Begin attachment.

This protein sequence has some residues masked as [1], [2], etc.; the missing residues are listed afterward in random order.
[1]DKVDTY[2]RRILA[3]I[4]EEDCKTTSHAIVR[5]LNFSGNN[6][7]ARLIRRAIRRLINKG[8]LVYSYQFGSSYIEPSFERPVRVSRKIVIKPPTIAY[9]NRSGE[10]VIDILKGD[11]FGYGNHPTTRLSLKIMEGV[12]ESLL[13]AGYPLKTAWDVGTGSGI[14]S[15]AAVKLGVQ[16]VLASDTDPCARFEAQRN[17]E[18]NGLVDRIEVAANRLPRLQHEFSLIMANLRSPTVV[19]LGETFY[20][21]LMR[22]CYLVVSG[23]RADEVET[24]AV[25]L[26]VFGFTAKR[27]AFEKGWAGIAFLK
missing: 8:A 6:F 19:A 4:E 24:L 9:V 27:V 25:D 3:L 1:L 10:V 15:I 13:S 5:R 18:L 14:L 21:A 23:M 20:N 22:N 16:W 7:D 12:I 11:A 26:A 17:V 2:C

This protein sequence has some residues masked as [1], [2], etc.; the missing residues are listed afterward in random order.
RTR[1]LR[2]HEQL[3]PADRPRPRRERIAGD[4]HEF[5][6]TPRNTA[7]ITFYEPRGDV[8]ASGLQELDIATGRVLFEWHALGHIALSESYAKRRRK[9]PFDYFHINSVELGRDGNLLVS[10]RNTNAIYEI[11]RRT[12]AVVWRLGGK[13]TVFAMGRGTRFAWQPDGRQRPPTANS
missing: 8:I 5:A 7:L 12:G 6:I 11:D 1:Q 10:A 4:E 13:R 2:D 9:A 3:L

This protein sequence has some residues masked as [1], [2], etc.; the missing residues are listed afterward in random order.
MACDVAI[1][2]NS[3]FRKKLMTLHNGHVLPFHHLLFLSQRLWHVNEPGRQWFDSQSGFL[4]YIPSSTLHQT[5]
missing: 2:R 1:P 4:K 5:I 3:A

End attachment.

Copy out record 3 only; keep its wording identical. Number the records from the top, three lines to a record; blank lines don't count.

This protein sequence has some residues masked as [1], [2], etc.; the missing residues are listed afterward in random order.
MACDVAI[1][2]NS[3]FRKKLMTLHNGHVLPFHHLLFLSQRLWHVNEPGRQWFDSQSGFL[4]YIPSSTLHQT[5]
missing: 2:R 1:P 4:K 5:I 3:A